The new Siemens SWT-3.15-142 wind turbine for low wind conditions features two premieres at the same time: For the first time, all advantages of the Siemens direct drive technology are available in a dedicated IEC Class IIIA wind turbine. Another innovation is the 69 meter rotor blade based on hybrid-carbon technology by LM Wind Power. With a rotor-diameter of 142 meters and tower configurations that allow hub heights up to 165 meters, new standards for annual energy yields are set: Even at average wind speeds of only six meters per second, the machine harvests ten gigawatt hours of energy per year.
Serial production for the new low wind unit with the 3.15 megawatt (MW) capacity is already planned for the end of 2017. The short development time is thereby also a result of the cooperation with LM Wind Power. Aeroelastic design and shaping were performed in a joint project including Siemens and LM Wind Power experts. The result was a carbon-reinforced rotor blade for the large low wind rotor weighing only 95 metric tons. For other wind classes and rotors, Siemens remains commited to its IntegralBlade technology, where blades are cast in one piece. The new hybrid-carbon blade incorporates Siemens’ proven insulated lightning protection system at all critical areas. The SWT-3.15-142 is designed to optimize energy production at low wind. DinoTails Next generation ensure noise levels at 104.9 dB (A).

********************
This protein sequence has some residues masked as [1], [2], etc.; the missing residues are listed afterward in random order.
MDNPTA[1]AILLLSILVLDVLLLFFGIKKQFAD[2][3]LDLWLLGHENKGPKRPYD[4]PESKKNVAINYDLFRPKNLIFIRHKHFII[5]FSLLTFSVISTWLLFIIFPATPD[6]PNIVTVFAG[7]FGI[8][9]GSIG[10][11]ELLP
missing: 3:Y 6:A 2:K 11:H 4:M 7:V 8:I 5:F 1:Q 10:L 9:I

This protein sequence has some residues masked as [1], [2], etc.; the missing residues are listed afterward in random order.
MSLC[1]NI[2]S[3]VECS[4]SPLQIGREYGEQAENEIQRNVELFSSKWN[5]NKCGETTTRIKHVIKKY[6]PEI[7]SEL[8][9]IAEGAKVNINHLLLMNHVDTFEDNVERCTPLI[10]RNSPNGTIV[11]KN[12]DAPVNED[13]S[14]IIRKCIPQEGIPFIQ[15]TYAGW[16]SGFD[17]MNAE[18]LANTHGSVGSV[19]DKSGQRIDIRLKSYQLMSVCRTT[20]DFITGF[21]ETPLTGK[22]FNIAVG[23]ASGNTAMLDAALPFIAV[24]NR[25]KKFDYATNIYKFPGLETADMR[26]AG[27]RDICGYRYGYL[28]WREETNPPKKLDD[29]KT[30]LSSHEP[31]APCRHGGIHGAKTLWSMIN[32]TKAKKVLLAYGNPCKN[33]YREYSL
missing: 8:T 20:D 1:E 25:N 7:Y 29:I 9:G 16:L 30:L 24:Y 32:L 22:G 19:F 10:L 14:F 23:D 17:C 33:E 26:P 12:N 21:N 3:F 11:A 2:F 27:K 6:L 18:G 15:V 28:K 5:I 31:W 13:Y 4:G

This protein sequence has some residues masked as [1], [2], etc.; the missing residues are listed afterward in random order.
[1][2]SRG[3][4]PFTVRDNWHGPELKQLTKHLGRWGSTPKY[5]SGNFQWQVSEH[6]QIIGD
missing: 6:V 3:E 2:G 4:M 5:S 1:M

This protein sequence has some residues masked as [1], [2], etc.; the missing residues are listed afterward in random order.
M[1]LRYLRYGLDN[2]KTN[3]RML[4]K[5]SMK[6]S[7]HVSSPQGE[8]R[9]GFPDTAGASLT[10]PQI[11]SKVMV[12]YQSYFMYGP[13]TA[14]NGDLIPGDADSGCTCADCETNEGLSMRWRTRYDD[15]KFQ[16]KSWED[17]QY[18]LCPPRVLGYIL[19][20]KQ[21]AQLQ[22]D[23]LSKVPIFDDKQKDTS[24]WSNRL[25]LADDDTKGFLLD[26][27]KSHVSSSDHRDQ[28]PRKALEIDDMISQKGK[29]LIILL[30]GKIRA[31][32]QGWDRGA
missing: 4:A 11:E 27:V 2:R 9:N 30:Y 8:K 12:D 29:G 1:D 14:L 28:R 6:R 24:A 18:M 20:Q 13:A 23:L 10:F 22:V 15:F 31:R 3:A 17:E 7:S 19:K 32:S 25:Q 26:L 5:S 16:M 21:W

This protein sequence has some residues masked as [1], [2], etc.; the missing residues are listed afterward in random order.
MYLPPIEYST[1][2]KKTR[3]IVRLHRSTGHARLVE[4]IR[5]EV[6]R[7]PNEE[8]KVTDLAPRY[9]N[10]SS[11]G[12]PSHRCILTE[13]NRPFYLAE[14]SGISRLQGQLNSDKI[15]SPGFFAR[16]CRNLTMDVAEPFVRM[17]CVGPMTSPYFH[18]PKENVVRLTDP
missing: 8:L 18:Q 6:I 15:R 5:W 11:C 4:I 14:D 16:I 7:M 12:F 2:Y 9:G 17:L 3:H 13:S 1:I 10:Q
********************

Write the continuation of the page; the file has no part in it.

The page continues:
“Our SWT-3.15-142 wind turbine extends our onshore product portfolio as a powerful low wind machine that sets the standard for its class,” said Thomas Richterich, CEO Onshore at the Siemens Wind Power and Renewables Division. “Together with a blade supplier, we broke new ground with the rotor. Hybrid-carbon is a proven technology that offers weight advantages particularly for low wind application.”
In 2014, Siemens introduced the second generation of its direct drive onshore product platform that will covers all wind classes: The three new models for low and medium wind (IEC classes II and III) share the same nacelle design. This modular design concept across different wind classes was achieved only with direct drive technology together with the Siemens Integrated Control System (SICS). The low wind model SWT-3.15-142 uses same technology for its major components like generator, cooling-system, nacelle, and electrical systems. Operators of the new turbine can thus rely on proven direct drive technology, benefit from an enhanced LCoE, and a shorter time-to-market.